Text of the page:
"Derrida’s argument was that Western thought from Plato to Rousseau to Lévi-Strauss had been hopelessly entangled in the illusion that language might provide us with access to a reality beyond language, beyond metaphor: an unmediated experience of truth and being which he called ‘presence’. Even Heidegger, a radical critic of metaphysics, had failed to escape its snares. This illusion, according to Derrida, was the corollary of a long history of ‘logocentrism’: a privileging of the spoken word as the repository of ‘presence’, at the expense of writing, which had been denigrated as a ‘dangerous supplement’, alienated from the voice, secondary, parasitic, even deceitful.
Derrida wanted not only to liberate writing from the ‘repression’ of speech, but to demonstrate that speech itself was a form of writing, a way of referring to things that aren’t there. If logocentrism was a ‘metaphysics of presence’, what he proposed was a poetics of absence – a philosophical echo of Mallarmé’s remark that what defines ‘rose’ as a word is ‘l’absence de toute rose’. Derrida, a passionate reader of Mallarmé, made a similar argument about language by drawing on – and radicalising – Saussure’s Course in General Linguistics. Saussure had argued that words acquire their meaning through their difference from other words – specifically from the differences between phonemes – rather than from their referents. Derrida went a step further, arguing that meaning itself is subject to what he deliberately misspelled as différance, a pun on the verb différer, which means both ‘to differ’ and ‘to defer’. (He spelled différance with an ‘a’ rather than an ‘e’ because it could only be read, not heard: a mark of the primacy of writing over speech.) The meaning of what we say, or write (a distinction without a difference, for Derrida), is always ‘undecidable’; it hardly takes shape before it dissolves again in an endless process of differing and deferring."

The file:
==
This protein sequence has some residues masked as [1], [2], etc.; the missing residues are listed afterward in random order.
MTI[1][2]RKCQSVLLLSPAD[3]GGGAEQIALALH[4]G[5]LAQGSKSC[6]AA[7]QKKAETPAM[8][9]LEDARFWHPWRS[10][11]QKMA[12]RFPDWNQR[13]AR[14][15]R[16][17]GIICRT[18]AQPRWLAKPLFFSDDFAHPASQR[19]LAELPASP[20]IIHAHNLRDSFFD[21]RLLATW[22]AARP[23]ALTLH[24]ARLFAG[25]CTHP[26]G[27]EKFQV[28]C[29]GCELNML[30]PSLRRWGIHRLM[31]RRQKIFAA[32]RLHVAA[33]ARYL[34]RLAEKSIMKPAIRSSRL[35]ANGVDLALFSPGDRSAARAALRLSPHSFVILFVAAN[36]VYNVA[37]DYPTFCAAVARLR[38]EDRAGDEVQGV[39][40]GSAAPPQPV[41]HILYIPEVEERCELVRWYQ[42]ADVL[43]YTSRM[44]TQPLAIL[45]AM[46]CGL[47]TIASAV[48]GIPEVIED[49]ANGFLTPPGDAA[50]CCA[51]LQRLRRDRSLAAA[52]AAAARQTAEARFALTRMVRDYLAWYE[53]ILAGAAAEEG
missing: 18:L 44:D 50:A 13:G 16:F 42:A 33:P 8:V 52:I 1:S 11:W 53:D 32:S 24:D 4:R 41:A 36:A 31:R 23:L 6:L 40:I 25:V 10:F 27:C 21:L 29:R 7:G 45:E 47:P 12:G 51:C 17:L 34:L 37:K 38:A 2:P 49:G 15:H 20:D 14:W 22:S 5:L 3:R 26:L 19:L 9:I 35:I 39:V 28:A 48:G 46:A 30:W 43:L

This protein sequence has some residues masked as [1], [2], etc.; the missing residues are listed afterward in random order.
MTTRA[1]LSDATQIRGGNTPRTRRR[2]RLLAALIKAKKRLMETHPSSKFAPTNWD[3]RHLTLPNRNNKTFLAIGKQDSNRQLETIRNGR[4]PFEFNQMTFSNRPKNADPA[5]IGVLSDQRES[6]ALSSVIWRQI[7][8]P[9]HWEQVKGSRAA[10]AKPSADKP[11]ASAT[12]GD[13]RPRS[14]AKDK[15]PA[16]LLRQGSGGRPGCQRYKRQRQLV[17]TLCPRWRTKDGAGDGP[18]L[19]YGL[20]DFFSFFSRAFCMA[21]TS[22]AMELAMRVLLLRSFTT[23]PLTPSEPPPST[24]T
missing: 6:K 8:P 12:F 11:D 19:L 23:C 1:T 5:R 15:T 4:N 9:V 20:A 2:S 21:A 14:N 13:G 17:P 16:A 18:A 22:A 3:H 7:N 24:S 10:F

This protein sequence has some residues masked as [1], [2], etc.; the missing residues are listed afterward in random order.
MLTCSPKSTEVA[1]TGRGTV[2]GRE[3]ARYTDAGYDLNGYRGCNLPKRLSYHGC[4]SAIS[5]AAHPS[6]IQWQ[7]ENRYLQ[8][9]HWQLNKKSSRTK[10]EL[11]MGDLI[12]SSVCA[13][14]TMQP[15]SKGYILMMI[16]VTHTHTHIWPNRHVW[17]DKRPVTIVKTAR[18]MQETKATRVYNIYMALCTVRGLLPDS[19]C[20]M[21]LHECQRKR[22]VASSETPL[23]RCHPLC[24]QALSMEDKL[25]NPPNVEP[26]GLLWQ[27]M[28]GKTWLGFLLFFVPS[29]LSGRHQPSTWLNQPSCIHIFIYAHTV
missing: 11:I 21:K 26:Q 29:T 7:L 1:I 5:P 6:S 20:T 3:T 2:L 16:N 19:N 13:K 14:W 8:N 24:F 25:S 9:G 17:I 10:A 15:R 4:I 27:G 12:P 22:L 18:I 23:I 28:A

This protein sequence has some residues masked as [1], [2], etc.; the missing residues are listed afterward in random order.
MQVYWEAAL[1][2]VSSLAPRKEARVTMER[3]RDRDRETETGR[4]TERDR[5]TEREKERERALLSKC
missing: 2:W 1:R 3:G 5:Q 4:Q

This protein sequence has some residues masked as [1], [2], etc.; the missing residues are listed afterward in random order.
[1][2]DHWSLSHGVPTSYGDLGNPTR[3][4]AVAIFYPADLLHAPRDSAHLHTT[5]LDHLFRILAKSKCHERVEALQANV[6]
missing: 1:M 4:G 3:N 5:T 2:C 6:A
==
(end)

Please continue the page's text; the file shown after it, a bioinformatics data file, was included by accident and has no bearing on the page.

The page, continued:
Excerpt from Not in the Mood by Adam Shatz at London Review of Books.